Mid-century moderns designed for families
Louise Bolger | Sun
A mid-century home in Holmes Beach.
Most writers have an ongoing love affair with the written word and are always on the hunt for new words and phrases that seen to subliminally become part of our vocabulary. Since I'm certainly no exception, I have become fascinated with some of the not so positive vocabulary words related to the real estate problems we're having. Words like sub-prime, negative equity and strategic default, but there is a word that is not only more optimistic, but also returns us to a more relaxed historic era.
Mid-century is the term assigned to pre and post World War II developments in modern design, architecture and urban development between the years of 1933 and 1965, approximately. Mid-century is a modern design with Frank Lloyd Wright as well as the German International and Bauhaus movements given most of the credit for inventing.
If you're of a certain age you'll undoubtedly remember Danish Modern furniture and design pieces like the Egg Chair and Eames Lounge Chair as being classic examples of mid-century designs. But the real stars of mid-century modern are the homes built during this era.
Mid-century modern is characterized by simplicity of design. Walls seemingly made of glass replacing bulky support walls and open floor plans with the intention of bringing the outdoors in were typical of mid-century homes. These designs targeted the needs of the average American family particularly after World War II, creating family oriented open spaces contained within a relatively small square foot home.
The most iconic example of mid-century building is the Levittown ranch track homes, built in the early 1950s and marketed as housing for returning military members starting families after the war. But not all mid-century homes were small starter properties. There are plenty of examples around the country of large multi-level homes with floating stairways and several levels of glass walls.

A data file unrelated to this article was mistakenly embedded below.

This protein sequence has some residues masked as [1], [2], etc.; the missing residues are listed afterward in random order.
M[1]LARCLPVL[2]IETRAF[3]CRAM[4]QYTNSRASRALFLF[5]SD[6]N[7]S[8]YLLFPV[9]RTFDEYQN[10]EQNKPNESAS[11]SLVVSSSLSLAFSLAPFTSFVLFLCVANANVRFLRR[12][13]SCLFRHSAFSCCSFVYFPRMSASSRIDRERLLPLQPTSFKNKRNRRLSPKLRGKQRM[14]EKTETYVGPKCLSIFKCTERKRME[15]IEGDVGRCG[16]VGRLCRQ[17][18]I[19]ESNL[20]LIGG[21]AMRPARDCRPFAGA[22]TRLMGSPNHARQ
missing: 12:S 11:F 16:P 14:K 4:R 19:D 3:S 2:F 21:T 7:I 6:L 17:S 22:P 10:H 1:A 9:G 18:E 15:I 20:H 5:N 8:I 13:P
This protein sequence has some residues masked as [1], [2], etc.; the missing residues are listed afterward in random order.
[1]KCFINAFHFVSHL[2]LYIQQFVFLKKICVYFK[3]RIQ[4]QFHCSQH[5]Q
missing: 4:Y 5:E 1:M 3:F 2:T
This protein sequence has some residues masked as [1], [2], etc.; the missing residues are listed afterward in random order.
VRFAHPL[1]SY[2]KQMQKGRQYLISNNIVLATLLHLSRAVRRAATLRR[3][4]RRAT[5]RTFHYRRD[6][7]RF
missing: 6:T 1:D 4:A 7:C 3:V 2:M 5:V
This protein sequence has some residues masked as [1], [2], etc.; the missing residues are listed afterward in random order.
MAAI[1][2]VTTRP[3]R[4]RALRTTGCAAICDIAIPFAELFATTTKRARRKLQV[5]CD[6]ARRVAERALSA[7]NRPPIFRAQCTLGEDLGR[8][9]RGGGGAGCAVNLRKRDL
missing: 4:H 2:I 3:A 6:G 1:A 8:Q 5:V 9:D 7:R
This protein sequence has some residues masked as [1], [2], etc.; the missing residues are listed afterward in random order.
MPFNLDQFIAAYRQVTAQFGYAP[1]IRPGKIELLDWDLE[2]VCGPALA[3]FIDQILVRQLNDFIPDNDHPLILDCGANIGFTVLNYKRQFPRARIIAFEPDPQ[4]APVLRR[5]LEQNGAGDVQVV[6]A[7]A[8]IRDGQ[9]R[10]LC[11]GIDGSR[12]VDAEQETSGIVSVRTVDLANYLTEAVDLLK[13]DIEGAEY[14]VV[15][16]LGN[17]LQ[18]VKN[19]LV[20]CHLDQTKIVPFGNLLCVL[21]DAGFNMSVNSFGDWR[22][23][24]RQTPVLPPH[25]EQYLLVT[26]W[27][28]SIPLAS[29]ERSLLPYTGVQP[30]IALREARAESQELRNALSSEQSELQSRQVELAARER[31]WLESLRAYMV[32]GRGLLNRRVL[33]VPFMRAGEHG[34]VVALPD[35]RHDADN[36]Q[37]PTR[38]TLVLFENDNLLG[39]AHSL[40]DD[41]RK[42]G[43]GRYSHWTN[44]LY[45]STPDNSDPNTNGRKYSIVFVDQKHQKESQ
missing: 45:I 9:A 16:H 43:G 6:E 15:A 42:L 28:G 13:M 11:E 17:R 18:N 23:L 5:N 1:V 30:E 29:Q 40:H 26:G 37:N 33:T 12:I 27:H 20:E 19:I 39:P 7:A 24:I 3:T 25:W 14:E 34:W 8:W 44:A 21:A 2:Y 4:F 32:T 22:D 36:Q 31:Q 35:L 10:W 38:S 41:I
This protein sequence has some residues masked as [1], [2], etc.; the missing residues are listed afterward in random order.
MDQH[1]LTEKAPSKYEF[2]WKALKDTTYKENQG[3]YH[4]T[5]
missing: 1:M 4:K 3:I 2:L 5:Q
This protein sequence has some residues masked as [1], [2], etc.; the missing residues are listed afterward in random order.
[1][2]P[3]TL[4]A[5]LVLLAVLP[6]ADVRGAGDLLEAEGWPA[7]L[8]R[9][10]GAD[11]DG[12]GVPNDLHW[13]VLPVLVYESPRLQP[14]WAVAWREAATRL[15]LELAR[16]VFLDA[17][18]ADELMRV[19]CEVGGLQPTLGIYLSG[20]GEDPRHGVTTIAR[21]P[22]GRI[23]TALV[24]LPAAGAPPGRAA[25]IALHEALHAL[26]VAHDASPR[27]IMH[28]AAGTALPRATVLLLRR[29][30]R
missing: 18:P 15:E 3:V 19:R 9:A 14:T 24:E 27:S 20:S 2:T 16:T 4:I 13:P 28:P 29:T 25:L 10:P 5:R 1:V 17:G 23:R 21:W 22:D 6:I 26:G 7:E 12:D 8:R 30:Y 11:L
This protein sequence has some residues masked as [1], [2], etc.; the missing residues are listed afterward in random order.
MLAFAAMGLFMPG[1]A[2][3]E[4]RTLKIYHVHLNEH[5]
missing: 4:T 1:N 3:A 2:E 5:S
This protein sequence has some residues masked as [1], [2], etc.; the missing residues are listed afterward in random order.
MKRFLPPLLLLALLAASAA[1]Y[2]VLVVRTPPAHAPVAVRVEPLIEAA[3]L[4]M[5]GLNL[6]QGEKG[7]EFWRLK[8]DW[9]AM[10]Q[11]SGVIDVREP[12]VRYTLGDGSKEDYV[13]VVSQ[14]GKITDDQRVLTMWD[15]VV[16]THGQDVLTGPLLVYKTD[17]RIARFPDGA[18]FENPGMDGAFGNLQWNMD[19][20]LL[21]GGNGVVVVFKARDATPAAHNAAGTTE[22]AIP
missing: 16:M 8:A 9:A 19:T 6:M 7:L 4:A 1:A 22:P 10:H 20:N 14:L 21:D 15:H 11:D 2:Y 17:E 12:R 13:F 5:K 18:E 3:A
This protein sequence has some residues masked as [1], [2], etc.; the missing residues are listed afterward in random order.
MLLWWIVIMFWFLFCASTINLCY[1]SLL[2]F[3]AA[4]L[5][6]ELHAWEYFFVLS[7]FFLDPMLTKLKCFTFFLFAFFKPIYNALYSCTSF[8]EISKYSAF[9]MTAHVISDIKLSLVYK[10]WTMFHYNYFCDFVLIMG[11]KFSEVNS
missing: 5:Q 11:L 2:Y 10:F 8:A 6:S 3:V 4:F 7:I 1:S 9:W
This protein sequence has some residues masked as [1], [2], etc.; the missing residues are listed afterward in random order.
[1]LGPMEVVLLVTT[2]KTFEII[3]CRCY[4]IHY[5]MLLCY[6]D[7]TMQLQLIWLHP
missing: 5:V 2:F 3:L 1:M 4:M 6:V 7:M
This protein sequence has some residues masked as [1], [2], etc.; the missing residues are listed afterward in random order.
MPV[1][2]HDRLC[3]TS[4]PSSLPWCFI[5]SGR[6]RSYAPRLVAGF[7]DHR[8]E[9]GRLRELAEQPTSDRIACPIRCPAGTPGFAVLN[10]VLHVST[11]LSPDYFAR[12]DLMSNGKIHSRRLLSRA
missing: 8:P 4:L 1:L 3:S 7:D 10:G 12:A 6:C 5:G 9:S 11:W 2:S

Although the California Modern style is known for these architectural designs, Florida was also on the cutting edge of mid-century construction, with many mid-centuries built on the ocean on the east coast. Sarasota also has several important mid-century homes and commercial properties, as does Anna Maria Island. If you look carefully,you'll find mid-century ranch style homes tucked between some of our newer Key West properties, as well as a few mid-century motels. Many of these properties still retain their mid-century character and easy living persona.
The International and Bauhaus movements created the term "less is more" and certainly living during the mid 20th century was an exercise in less is more. More time with family and less time with work and material obsessions. Anna Maria is struggling to retain the less is more philosophy, so it's gratifying to see the original properties surviving.
If you like the TV show "Mad Men," knotty pine and cars with fins you'll love my new favorite word, mid-century.